Argentina fears foreign energy firms may abandon Bolivia

May 20, 2005 02:00 AM

Argentina's government fears that foreign energy companies could stop their operations in Bolivia after a new hydrocarbons bill raising levies on oil and gas production became law in the Andean country.
The government of President Nestor Kirchner also is concerned that the new law will prompt companies to abandon plans to build an additional pipeline linking Bolivia to Argentina, but already has started to work on a plan "B" to secure Argentina's future gas supplies by exploring new fields in southern Patagonia and off Argentina's coast, according to an unnamed "high-ranking" source in Argentina's Energy Secretariat, Agencia Estado said.

Officials at Argentina's Energy Secretariat said it will make an announcement on incentives for oil and gas exploration soon. Bolivia's Senate President Hormando Vaca Diez signed the hydrocarbons bill into law as mandated by the constitution, after President Carlos Mesa refused to sign it and let a deadline pass to veto it.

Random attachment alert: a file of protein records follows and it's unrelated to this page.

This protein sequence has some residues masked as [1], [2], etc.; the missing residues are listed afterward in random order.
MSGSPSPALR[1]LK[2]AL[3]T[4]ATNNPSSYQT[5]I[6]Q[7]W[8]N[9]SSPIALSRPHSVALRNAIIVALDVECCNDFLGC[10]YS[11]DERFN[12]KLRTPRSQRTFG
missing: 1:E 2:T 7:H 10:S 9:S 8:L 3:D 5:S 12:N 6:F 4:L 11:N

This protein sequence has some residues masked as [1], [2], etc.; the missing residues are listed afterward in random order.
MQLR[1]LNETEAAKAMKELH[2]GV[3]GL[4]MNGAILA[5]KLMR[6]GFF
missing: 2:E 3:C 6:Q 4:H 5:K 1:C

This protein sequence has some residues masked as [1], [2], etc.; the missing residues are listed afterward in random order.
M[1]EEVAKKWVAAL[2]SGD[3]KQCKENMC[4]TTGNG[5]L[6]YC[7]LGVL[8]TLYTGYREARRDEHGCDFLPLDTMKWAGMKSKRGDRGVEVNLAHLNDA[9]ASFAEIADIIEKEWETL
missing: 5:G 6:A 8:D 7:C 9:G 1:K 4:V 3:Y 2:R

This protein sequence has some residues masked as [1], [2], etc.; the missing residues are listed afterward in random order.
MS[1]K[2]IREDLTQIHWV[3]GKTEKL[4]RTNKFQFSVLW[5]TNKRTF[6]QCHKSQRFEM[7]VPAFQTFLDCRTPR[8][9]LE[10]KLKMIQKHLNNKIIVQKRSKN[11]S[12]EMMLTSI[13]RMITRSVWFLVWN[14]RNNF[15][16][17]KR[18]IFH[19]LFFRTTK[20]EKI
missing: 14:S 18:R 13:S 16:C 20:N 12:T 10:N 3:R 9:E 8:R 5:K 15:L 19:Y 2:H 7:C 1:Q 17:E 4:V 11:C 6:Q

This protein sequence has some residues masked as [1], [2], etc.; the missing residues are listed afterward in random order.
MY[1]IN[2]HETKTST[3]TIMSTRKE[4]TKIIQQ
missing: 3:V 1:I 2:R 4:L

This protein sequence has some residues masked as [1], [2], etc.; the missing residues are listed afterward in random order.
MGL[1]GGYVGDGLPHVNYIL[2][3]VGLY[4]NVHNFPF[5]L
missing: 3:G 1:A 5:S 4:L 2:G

Bolivia's congress earlier hadgiven final approval to the legislation that raises levies on oil and gas production at the wellhead to 50 % -- with 18 % as direct royalty and 32 % as a non-deductible tax -- from around 38 % now. The law also contains a provision making Bolivia's state-energy firm YPFB an intermediary between producers and buyers of oil and gas, and makes the Bolivian state the sole owner of oil and gas production, in effect scaling foreign energy companies down to mere operators.

In October, Kirchner and Mesa signed a letter of intent to build a new cross-border gas pipeline by 2007 that would increase transport capacity by an additional 20 mm cmpd. In an agreement extended through the end of 2005, Bolivia agreed to export up to 6.5 mm cm of gas to Argentina, which could face new gas shortages in the upcoming winter in the Southern Hemisphere.
The project for the additional pipeline has already faced delays, partly because private companies had been reluctant to begin construction until the Bolivian legislature passes the new hydrocarbons law.

Source: Dow Jones
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